In 1992 Monash was also part of a successful bid to establish the CRC for Catchment Hydrology. This CRC’s strategic research was directed at predicting the future water productivity of various landscape catchments undergoing changes in land use and vegetation. Its activities were targeted at agricultural and forested lands in several States. The CRC was based at the ACT, but involved partnership between Monash University, University of Melbourne, Bureau of Meteorology, CSIRO, and a number of government departments and water authorities.
Darvall reflects that in the early years of the CRC scheme
the Monash Faculty of Engineering captured, or was part of more successful CRCs than any other faculty in any university in Australia. So we started on what's remained a long-running program with a very powerful first step; Catchment Hydrology, Aerospace Structures, I think Pulp and Paper, Telecommunications, Advanced Materials … We were very successful and it was an enormous morale boost for the Faculty because it was Australia-wide recognition of great achievement in many areas.
The introduction of the CRC scheme was symbolic of the more formalised approach to research and research funding that had begun to characterise federal research policy. Centrally, Monash followed suit encouraging the development of areas of research priority, strength and formalised research groups.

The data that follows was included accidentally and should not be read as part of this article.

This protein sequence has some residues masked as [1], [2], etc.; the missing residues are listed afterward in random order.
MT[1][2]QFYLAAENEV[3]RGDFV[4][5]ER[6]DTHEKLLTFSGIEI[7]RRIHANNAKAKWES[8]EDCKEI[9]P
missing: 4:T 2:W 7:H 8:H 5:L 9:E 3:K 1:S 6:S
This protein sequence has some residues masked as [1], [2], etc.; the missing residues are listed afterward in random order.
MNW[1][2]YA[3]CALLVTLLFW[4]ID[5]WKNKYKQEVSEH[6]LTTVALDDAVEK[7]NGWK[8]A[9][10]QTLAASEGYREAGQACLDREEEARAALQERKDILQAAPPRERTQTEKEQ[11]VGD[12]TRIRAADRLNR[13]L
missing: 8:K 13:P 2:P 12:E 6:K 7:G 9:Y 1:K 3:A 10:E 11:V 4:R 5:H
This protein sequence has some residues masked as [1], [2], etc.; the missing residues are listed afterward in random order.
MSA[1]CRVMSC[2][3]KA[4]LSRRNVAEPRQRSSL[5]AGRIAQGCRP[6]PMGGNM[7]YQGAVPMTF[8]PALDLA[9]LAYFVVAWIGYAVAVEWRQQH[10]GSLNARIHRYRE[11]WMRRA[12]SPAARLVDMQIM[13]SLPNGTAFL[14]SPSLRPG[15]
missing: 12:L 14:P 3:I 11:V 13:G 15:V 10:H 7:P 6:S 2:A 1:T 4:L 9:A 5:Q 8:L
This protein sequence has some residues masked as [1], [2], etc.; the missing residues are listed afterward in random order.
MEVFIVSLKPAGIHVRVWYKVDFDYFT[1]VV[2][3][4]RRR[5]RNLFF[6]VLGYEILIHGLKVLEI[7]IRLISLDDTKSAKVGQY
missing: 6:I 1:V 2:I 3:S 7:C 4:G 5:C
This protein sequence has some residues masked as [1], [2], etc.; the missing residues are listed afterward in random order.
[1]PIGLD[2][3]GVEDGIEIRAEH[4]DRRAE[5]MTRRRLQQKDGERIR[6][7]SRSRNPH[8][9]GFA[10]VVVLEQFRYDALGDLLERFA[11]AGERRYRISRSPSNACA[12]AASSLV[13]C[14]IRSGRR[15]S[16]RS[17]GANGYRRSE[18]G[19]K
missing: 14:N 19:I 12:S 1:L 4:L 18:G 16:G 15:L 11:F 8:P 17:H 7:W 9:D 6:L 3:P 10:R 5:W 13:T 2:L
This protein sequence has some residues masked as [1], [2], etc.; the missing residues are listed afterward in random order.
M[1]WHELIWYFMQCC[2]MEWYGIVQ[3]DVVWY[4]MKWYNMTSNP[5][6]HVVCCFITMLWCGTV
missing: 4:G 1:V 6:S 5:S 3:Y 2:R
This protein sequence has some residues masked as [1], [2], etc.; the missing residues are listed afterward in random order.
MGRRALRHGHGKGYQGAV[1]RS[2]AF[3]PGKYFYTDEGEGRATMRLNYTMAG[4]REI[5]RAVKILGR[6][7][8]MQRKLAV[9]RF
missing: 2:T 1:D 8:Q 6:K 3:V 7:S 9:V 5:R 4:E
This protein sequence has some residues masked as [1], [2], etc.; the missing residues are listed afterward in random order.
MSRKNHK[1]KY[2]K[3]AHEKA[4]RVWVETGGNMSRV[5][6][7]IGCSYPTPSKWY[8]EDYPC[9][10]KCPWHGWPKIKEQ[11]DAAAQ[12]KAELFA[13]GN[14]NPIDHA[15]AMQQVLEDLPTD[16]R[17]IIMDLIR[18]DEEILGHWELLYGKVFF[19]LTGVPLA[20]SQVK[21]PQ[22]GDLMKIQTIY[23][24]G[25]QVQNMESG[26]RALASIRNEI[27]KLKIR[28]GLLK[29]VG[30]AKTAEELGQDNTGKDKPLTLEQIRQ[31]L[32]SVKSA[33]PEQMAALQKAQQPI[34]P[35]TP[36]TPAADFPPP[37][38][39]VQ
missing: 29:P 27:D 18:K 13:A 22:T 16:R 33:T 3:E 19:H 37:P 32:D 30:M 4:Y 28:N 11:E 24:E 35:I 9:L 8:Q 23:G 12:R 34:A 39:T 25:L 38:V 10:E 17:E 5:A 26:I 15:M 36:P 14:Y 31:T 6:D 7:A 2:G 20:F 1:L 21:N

These changes were easily weathered by the Faculty of Engineering. Its strong research culture and history of research collaboration paved the way for continuing success in CRC bids as well as the consolidation of research activity into research groups or centres. By 1994 the Faculty had seven Cooperative Research Centres, and fourteen ‘special purpose’ departmental research centres across the Clayton, Caulfield and Gippsland campuses.
Today, CRCs, research groups, Centres of Excellence, research centres and dedicated specialist research facilities in the Faculty of Engineering both define and focus its research activity. A current list of research activity within the departments of the Faculty lists these numerous centres of research, and facilities.
Through its research the Faculty of Engineering continues to make important contributions to society. The Faculty also continues to build and foster the important connections with industry and external groups that have characterised its research activity since the earliest days of its existence.